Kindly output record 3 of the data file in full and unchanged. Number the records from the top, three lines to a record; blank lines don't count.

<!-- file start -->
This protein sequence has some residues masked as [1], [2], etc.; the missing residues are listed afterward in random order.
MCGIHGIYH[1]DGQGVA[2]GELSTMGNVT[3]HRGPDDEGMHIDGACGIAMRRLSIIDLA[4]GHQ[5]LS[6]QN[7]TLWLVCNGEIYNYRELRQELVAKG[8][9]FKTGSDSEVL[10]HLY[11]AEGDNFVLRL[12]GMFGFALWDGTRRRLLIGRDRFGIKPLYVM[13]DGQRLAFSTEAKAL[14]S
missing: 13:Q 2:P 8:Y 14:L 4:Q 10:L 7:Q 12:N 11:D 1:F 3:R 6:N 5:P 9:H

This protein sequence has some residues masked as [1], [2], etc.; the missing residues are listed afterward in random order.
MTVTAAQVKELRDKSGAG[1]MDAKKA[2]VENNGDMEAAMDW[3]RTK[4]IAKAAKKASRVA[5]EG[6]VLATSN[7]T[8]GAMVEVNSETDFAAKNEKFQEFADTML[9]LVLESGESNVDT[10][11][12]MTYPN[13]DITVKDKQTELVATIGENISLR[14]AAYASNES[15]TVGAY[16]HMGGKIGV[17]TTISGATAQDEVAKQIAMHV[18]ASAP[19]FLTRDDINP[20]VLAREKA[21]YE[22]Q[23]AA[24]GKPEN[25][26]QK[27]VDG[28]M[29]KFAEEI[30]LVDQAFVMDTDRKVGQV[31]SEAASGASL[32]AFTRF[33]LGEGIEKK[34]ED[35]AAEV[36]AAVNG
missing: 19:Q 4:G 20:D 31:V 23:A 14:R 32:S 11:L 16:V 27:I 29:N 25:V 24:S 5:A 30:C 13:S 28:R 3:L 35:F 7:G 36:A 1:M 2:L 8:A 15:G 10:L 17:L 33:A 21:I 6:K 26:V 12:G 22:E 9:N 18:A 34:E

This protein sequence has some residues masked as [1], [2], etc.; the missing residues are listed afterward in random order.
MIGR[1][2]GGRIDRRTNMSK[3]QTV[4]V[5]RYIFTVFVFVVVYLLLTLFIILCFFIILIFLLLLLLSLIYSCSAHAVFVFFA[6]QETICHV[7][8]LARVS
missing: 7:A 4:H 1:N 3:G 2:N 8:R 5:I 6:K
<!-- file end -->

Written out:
This protein sequence has some residues masked as [1], [2], etc.; the missing residues are listed afterward in random order.
MIGR[1][2]GGRIDRRTNMSK[3]QTV[4]V[5]RYIFTVFVFVVVYLLLTLFIILCFFIILIFLLLLLLSLIYSCSAHAVFVFFA[6]QETICHV[7][8]LARVS
missing: 7:A 4:H 1:N 3:G 2:N 8:R 5:I 6:K